(Dow Jones) While mutual-fund companies are reticent about just how much trading they're doing in dark pools, they clearly have a large stake in these anonymous venues. And proposals to make trading more transparent could increase their costs.

Historically, mutual funds worked with brokers to place large block orders, which permitted them to remain anonymous and to cloak the size of their orders from the marketplace in order to prevent front-running. Today's dark pools automate that facility, offering the same advantages at a far cheaper cost, said Gus Sauter, chief investment officer at the Vanguard Group.

The pools are considered "dark" because trading interest in stocks expressed on them isn't included in consolidated quotation data that's widely disseminated to the public. For institutional investors like mutual funds, the pools are a valuable tool to conceal their order flow from traders who seek to take advantage, said Kevin Cronin, managing director and head of global head of equity trading at Invesco Ltd.

Changes proposed by the Securities and Exchange Commission would increase the transparency of the pools. The SEC is accepting comments through February 22.

The Investment Company Institute, the mutual fund trade group, has urged policymakers to take a measured approach and be wary of unintended consequences.

"Mutual funds are significant users of these trading venues," it said in an October 28 statement to a subcommittee of the Senate Committee on Banking, Housing & Urban Affairs. It declined further comment.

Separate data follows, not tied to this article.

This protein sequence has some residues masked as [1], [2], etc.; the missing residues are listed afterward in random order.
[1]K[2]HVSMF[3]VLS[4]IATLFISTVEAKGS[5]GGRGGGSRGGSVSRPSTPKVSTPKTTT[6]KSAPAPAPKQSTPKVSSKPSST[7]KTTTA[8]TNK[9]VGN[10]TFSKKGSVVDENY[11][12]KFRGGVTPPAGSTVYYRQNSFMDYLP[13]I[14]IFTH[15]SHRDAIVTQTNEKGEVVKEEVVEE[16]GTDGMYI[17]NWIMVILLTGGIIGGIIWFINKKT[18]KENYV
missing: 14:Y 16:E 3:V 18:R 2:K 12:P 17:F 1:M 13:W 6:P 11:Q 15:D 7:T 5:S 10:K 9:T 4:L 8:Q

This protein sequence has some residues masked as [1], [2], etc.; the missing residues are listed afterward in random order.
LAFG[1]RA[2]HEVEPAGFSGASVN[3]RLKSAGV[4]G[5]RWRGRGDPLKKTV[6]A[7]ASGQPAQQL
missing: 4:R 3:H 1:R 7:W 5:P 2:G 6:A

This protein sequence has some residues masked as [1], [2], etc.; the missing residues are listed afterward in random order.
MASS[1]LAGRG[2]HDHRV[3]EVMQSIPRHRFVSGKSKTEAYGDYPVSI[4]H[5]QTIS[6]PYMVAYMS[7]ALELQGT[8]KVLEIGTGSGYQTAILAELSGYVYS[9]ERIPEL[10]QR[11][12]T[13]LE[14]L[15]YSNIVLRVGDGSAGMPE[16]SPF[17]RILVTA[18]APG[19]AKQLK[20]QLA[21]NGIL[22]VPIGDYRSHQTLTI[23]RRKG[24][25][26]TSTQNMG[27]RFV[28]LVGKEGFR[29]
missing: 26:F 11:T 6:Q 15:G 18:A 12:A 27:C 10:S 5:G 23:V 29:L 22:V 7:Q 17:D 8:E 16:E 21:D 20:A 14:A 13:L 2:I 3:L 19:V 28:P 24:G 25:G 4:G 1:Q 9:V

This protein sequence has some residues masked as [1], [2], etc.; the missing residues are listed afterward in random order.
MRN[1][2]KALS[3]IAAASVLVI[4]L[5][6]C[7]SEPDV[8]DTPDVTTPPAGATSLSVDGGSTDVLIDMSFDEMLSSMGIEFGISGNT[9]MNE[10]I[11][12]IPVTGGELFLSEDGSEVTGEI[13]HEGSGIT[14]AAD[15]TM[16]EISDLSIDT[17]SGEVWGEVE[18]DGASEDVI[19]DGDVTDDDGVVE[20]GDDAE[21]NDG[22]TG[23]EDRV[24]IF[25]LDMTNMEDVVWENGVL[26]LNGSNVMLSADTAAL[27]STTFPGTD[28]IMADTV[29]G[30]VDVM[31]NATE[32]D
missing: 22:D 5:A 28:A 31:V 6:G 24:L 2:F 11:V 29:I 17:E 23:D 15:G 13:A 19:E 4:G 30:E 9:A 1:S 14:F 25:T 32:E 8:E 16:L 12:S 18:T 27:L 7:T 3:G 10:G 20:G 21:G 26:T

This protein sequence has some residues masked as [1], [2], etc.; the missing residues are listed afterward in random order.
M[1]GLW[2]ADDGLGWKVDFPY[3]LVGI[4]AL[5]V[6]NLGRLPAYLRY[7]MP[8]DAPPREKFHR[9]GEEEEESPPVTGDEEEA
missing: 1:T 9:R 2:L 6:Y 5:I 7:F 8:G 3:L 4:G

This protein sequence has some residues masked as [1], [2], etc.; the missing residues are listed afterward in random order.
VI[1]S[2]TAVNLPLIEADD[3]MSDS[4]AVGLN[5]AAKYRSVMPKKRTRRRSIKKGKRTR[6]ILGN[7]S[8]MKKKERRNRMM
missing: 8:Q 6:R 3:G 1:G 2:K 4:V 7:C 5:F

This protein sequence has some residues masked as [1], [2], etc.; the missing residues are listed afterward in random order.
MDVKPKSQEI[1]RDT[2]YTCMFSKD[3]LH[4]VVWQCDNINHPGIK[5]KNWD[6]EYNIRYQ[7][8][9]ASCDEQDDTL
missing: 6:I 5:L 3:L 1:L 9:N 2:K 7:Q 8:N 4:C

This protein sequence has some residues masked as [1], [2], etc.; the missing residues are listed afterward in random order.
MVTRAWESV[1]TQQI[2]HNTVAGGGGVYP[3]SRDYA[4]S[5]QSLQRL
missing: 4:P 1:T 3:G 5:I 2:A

The SEC has proposed that actionable indications of interest, or IOIs-which are similar to buy or sell quotes-offered on dark pools be subject to the same disclosure rules as other quotes.

Under the SEC's proposal, however, actionable IOIs for a quantity of stock with a market value of at least $200,000 would be excluded from the disclosure rules in some cases. The ICI's statement noted that the SEC would preserve the ability of mutual funds to trade large blocks of securities by allowing certain large orders to remain "dark."

"We must consider, however, whether additional steps must be taken by policymakers to address other ways that mutual funds trade, for example, when funds break up large orders into smaller pieces that are executed separately," the ICI said in its October 28 statement.

Because of the market's structure, Sauter explained, large block orders are often executed in pieces. "If you go out to buy 50,000 shares of Microsoft, that could literally be 100 or 200 trades," he said. There may be ways to ensure that large orders are kept anonymous even when executed in pieces, he said.